When COVID-19 hit and people in St. Paul's Frogtown and Rondo neighborhoods wanted to help others, they dropped food off at Delinia Parris' porch. They knew that Parris, a longtime organizer who has known hunger, would get it to those who needed it most and trusted she would know best how to feed them.
Now, Parris is executive director of Feeding the Dream, where neighbors can pick up food they need, no questions asked.
"To me, the dream is that nobody is hungry. Not just no child is hungry, but no parent is hungry," she said.
With Black and Latino Minnesotans facing hunger at several times the rate of white Minnesotans as recently as 2020, Twin Cities-based Second Harvest Heartland hosted a panel discussion Thursday on the state's racial hunger divide in south Minneapolis.
Besides Parris, panelists at Sabathani Community Center included Second Harvest CEO Allison O'Toole; Deisy DeLeon Esqueda, manager of ECHO Food Shelf in Mankato; Diane Tran, executive director of M Health Fairview Community Health Equity and Engagement System; and Stacy Hammer, community health director of the Lower Sioux Health Care Center in Morton, Minn.
Second Harvest saw its hungriest summer ever this year. Rising food costs, supply chain issues and wages that haven't kept up with inflation contributed to the unprecedented need, O'Toole said. The demand for food in September was even higher than at the height of the pandemic, she said.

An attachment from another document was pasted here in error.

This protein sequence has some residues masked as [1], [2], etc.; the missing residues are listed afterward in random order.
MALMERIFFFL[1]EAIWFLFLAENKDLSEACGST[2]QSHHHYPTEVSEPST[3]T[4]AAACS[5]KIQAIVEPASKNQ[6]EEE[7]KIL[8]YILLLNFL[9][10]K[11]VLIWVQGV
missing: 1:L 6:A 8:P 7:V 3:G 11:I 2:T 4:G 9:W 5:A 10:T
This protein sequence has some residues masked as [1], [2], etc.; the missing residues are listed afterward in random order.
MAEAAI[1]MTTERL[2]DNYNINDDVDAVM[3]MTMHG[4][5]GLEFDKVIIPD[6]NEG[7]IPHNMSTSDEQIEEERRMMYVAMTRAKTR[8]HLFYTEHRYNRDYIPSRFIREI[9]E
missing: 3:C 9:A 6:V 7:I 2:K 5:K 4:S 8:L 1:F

About 9% of Minnesotans live in poverty, which is defined as an income of up to $26,000 for a family of two adults and two children, according to 2019 American Community Survey estimates. Poverty rates in Minnesota are higher in communities of color; 31% of American Indians and 29% of Black Minnesotans are considered impoverished.
Panel members shared strategies on how they have addressed the racial hunger gap in their own communities. In Mankato, Esqueda said, stocking food shelves with culturally specific foods has made a difference.
The region is becoming more diverse, and about 50% of food shelf clients are people of color, said Esqueda. Putting money aside for items like maseca corn flower, siracha, soy sauce or cactus has been important to clients.
"To me, ending food insecurity or reducing that rate, it's not just providing someone a box of groceries and saying, 'Here's your food, you're good to go.' It's providing them with food that they're actually going to consume," Esqueda said.
The shift to making more culturally specific food available is part of Second Harvest's $13.2 million effort to address the hunger divide, O'Toole said.
Looking forward, panel members said they hope to continue to be at the table when brainstorming ways to bridge the racial hunger divide in Minnesota. The work can be challenging, and Parris said that at times the funds to feed others have come out of her own pocket.
It's a challenge — she's also raising her grandchildren — but her desire to help others without shame matters more.
"It keeps me safe, it keeps me grounded, it keeps me connected," Parris said. "It's for all of us."